Back to the saga.  This week I found a place to fill my propane tank.  I pulled it up on Google Earth to see how it looked for maneuvering.  It looked great.  There was a big sign welcoming RV’ers, and they had an entrance from the main road in the front or the road in the rear.  If I came in from the rear road, I would be lined up with their propane tank very nicely.  So smart.  So smug.

Toodling merrily along, I aimed for the rear entrance and stopped short of pulling in when I saw the severe dip between the road and their driveway area.  “Recipe for disaster!” I thought to myself as I veered back onto the road.  I have a wonderful rig, but nothing is perfect.  One of its weak points is the rear driver’s side corner, which has the macerator contraption hanging down a bit.  If that rear end bottoms out and that gets bumped, watch out!  So I circled around to the main road in the front to pull in.  That had a dip, too, but compared to the one in the back it didn’t look nearly so bad.

Confident we would clear the dip all right, I gingerly forged ahead.  Clunk… Scraaaaaaape…  Ugh.  I pulled into the parking lot, got out, and looked at my rear end.  Water was tinkling from a gap where the pipe from my waste tanks connects to the macerator.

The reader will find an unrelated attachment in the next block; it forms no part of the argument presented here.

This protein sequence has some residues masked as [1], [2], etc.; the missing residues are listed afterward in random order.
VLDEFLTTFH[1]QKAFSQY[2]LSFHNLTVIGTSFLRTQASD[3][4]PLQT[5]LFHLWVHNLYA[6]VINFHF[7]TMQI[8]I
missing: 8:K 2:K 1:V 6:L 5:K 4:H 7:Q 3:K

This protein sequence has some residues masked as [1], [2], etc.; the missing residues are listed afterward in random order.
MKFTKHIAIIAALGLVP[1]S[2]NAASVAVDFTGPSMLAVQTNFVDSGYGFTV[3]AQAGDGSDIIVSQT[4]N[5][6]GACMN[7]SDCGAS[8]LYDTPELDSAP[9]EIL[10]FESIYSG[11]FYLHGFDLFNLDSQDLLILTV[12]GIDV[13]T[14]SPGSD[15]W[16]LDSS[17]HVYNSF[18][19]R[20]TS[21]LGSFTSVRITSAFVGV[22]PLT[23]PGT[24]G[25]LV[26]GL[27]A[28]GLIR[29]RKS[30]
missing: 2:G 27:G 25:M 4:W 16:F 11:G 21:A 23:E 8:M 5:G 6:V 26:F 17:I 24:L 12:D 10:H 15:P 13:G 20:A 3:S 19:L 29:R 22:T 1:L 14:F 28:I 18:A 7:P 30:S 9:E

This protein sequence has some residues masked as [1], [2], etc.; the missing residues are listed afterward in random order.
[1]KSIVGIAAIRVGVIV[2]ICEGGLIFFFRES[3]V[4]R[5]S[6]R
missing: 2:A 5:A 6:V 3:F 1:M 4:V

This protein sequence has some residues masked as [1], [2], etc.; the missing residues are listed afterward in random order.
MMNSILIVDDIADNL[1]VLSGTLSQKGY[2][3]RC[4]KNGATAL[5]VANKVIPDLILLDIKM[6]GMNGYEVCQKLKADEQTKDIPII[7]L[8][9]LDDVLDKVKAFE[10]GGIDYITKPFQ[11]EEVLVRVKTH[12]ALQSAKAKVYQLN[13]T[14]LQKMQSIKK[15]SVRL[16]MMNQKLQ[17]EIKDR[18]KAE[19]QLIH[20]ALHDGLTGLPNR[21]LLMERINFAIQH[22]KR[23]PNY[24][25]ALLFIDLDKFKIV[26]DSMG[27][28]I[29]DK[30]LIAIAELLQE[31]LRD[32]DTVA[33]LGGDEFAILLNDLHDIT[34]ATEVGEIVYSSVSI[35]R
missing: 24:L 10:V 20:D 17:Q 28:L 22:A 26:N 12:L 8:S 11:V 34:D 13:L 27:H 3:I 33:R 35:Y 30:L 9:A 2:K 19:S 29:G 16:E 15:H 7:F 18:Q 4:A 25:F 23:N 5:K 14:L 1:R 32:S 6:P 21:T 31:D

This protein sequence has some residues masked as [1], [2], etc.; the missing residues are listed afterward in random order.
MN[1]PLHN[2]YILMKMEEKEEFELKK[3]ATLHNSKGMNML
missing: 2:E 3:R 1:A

Upon returning to the campground, I unpacked my never-used, traditional waste tank dump kit from its brand new box and managed to figure out how to do the deed the old fashioned way.  It wasn’t tricky at all and it worked great.  I was happy to see that at least the waste tanks and the pipes attached to them were in good shape.  Unfortunately, that gap in the pipes leading to the macerator side of things continued to leak, even when using the manual dump method.

Luckily, my rig was built by a company that is very responsive with their after-sales support.  I called the manufacturer, Phoenix USA (website:  www.phoenixusarv.com).  The fellow who runs the place recommended I have someone remove the macerator, seal up the pipe at the break point, and continue to dump with the gravity method.  The next time I visit Phoenix with my annual-or-so honey-do list, they would fix everything for the cost of parts and a labor rate of just $50 per hour.